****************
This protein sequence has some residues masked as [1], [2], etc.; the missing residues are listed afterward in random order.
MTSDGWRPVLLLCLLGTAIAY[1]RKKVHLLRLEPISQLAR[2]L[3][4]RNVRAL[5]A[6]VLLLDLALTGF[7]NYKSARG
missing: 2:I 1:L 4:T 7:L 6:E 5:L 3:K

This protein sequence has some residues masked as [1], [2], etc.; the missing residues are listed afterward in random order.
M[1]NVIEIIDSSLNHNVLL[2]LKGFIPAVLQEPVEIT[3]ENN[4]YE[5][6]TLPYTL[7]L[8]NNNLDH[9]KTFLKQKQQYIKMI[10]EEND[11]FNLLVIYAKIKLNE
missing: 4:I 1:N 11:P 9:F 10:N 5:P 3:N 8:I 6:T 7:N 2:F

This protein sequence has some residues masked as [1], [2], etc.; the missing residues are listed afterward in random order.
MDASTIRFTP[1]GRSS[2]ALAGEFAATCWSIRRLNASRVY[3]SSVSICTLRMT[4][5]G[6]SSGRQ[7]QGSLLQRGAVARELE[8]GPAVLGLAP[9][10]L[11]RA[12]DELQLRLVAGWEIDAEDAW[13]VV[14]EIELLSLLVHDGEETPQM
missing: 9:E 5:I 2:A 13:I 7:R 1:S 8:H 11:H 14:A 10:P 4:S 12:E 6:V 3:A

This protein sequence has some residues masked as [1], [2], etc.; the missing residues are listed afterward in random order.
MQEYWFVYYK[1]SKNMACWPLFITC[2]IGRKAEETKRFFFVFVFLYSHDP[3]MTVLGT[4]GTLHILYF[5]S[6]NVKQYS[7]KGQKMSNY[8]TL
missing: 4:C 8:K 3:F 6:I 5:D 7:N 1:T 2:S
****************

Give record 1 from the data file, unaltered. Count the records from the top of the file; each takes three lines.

This protein sequence has some residues masked as [1], [2], etc.; the missing residues are listed afterward in random order.
MTSDGWRPVLLLCLLGTAIAY[1]RKKVHLLRLEPISQLAR[2]L[3][4]RNVRAL[5]A[6]VLLLDLALTGF[7]NYKSARG
missing: 2:I 1:L 4:T 7:L 6:E 5:L 3:K